Originally Posted by phatch
Annato--google annato oil, use that instead of sauteing in butter.
Sumac packs a lot of soluble red color with a sour lemony flavor. Some wouldn't be out of place in lobster bisque.
Sumac is a really good idea that made me smile, I will try to see how it works with lobsters, acidity really could fit in nicely, not just in bisque. It didn't cross my mind to pair the two of them.
Originally Posted by ChicagoTerry
If you live anywhere there is a Puerto Rican or Mexican population, check a Latino market for annatto powder or paste.
Well, this is Scandinavia so not that many Latino markets around, but will order online. I would prefer that to artificial coloring if need arises. Will look into it.
Originally Posted by Chefross
Perhaps it is the roasting of the shells might be your problem.
I make The French Laundry recipe for Creamy Maine Lobster broth.
In it he (Thomas Keller) simply boils the shells with carrots, tomato and mirepoix
It is reduced then cream and Cognac are added at the end.
That is pretty much how we do it, apart from the roasting, but end up with something that looks like a frothy caffe latte.
Originally Posted by rpooley
The only thin that stands out to me is that most lobster stock recipes I have read say that a half hour is enough.
Also, we are assuming the stomach and dead mans fingers are out.
I have had good luck using coral butter to finish. Gives a great red color.
Well, it seems you are actually on the right track. I mentioned that I experimented with butter and I seem to have found a solution which today made me jump with happiness. It appears butter is essential to extracting the red pigment from the shells.
Thanks to January here being the slowest month of the year, yesterday I sauteed some shells to try some new ideas out. I did two parallel small batches, one was unroasted shells and another one roasted. I sauteed the shells in a lot of butter for some 10 mins, but instead of sieving the butter I deglazed the shells&butter with enough water to cover the shells and boiled vigorously for half an hour instead of simmering for one hour. And it worked!
Earlier I came across Howard Mitcham's "Creole Gumbo and All That Jazz" in which he boils fish/seafood stock vigorously for half an hour instead of simmering it like you would with beef, so I wanted to try that out as well.
The result was what I was looking for. After sieving I let it cool overnight so I could skim the butter. Butter of course had a fantastic orange color but the stock was also a lot more red than usual. It appears as though lobster pigment is not water, but fat soluble and during the short period that lobster shells cook in water there is not enough time for the color to transfer. Butter obviously does it quicker and also during the reduction it seems to release color back into the water. Both roasted and unroasted stock had a nice deep red color which when cream is added turns into lovely pale reddish orange. And that is even without mounting it with lobster butter.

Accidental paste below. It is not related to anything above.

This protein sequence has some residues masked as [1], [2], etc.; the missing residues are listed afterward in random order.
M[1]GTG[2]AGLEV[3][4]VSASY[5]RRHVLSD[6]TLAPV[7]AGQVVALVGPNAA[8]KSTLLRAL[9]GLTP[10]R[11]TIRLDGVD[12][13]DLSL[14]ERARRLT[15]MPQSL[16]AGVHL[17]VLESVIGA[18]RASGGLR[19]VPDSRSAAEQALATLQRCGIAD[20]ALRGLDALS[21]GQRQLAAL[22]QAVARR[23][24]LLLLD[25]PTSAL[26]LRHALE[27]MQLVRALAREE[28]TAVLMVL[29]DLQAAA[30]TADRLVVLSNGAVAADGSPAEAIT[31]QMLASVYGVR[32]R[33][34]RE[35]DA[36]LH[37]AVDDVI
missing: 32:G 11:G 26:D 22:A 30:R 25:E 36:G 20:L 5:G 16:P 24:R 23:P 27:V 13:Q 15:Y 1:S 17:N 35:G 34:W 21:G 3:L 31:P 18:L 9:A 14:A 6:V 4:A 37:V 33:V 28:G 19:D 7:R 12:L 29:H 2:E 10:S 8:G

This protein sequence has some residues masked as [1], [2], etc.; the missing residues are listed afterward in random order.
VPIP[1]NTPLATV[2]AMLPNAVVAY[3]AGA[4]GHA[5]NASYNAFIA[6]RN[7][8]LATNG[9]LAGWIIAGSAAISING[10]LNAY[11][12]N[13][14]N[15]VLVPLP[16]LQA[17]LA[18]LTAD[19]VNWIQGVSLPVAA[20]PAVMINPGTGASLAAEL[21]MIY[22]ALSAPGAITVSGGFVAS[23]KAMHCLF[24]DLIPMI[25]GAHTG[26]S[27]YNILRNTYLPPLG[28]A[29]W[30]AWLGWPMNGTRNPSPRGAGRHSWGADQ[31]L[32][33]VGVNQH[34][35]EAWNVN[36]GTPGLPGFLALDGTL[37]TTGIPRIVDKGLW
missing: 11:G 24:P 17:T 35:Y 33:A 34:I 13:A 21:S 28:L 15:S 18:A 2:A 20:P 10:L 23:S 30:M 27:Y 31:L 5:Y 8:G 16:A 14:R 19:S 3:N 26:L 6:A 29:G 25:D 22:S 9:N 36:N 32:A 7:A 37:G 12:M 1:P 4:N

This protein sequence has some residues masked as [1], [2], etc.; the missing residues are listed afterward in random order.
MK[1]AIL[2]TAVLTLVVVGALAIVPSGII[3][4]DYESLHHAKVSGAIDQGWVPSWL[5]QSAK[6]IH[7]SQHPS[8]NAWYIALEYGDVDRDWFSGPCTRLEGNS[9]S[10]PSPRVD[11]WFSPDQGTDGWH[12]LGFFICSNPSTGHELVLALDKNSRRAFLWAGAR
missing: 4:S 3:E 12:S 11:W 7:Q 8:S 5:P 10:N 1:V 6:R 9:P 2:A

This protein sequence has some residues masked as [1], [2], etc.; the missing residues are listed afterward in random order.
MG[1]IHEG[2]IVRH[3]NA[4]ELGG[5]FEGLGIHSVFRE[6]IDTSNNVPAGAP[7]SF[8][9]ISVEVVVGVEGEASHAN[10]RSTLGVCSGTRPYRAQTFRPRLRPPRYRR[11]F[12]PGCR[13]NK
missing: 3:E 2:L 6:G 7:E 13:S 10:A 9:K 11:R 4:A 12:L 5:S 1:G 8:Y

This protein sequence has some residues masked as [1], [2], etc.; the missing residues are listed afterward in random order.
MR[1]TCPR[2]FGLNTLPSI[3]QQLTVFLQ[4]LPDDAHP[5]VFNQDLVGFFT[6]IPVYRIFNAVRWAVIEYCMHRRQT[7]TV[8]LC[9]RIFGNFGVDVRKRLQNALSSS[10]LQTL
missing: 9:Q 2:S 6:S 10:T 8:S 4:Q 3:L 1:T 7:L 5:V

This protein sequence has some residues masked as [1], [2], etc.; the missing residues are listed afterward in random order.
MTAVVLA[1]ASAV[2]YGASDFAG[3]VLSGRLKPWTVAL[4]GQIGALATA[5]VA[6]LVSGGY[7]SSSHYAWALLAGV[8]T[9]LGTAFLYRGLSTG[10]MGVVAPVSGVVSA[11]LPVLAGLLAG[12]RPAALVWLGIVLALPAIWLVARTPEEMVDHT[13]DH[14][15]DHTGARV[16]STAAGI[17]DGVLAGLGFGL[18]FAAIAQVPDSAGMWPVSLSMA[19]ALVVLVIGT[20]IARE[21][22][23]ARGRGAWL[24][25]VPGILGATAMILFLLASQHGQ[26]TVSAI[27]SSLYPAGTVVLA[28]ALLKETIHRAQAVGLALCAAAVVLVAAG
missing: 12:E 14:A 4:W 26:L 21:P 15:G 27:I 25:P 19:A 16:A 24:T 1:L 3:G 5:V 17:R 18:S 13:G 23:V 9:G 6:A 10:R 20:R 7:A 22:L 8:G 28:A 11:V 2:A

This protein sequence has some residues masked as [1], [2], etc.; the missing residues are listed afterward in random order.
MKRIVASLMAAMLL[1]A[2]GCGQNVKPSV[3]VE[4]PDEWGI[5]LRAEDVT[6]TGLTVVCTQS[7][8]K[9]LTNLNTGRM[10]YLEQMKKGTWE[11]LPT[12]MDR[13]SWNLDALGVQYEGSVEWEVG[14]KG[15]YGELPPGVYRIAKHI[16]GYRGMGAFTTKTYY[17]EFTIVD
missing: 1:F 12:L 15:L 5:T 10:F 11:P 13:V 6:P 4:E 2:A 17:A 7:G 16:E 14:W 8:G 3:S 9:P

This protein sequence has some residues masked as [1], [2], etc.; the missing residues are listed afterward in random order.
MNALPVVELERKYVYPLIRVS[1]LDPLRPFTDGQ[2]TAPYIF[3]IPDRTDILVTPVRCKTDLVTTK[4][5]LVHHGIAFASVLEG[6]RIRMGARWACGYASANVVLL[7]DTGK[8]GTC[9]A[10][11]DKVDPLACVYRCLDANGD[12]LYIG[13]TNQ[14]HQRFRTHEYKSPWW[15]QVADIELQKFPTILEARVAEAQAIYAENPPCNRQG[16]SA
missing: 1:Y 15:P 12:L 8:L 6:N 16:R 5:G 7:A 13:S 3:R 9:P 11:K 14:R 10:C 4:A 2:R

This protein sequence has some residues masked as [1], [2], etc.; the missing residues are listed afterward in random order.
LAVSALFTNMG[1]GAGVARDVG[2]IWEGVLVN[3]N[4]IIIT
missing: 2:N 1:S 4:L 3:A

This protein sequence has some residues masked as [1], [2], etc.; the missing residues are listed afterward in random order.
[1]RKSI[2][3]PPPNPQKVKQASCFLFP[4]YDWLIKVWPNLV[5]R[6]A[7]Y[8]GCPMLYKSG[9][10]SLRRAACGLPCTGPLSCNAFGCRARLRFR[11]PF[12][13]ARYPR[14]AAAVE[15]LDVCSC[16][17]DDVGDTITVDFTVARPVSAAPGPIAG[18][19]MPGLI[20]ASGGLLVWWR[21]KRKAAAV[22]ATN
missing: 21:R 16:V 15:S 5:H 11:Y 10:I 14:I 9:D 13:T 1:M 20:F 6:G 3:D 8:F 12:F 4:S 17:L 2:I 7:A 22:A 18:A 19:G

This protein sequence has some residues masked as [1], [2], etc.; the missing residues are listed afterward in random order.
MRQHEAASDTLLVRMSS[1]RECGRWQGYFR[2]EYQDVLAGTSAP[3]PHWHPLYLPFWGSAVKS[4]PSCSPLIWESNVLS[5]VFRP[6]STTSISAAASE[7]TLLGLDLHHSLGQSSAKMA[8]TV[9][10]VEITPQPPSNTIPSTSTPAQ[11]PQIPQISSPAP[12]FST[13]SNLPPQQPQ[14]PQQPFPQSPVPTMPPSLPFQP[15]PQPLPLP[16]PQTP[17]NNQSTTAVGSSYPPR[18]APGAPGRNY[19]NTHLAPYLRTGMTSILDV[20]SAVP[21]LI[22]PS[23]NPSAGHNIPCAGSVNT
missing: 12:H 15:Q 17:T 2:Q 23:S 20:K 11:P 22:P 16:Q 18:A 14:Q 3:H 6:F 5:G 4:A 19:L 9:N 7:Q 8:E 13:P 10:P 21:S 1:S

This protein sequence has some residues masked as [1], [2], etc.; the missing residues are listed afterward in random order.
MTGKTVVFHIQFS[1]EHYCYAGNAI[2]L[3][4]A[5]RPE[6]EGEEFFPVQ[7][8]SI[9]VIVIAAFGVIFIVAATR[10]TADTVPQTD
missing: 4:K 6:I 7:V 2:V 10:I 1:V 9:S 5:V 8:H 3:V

I served both bisque samples (so just shells, butter and cream) to staff for a blind taste to see which one they like better and all of them chose the roasted shell one. It does have a more pronounced red color and the taste is much sharper and deeper, with a spike and a decline in flavor. Unroasted one tastes more like fish soup and is mellower and smoother in taste release with a longer aftertaste.
The samples actually tasted so good that it made me wonder whether butter also helps extract flavor from the shells. Will try a big batch on Monday to see if I can repeat the success with a proper quantity of stock.
It puzzles me that none of the recipes available widely actually discusses bisque color, as though everyone gets it perfectly red. No suggestions as to what to do if your bisque looks dull and uninteresting, how to fix it, not even in the comments. It makes me wonder if the problem is in the lobsters that we use here. Even the recipes that include sauteing the shells in butter don't clarify its purpose and importance for the final result.
Overall lobster stock is becoming more and more intriguing as I come to know it, with having to be careful not to make it horribly bitter by overcooking, extracting the color from the shells, thinking of ways how to crush large amounts of shells as much as possible without killing kitchen equipment... Compared to that, beef and fish stock seems pretty much fire and forget.
Thank you for your input, I really appreciate the feedback. Maybe someone else will find these experiments and brainstorming useful. Now it's just to think of what to do with all that wonderful leftover lobster butter. :)
Will update on results of future experiments, maybe add some result photos if someone is interested.
And again sorry for the long post.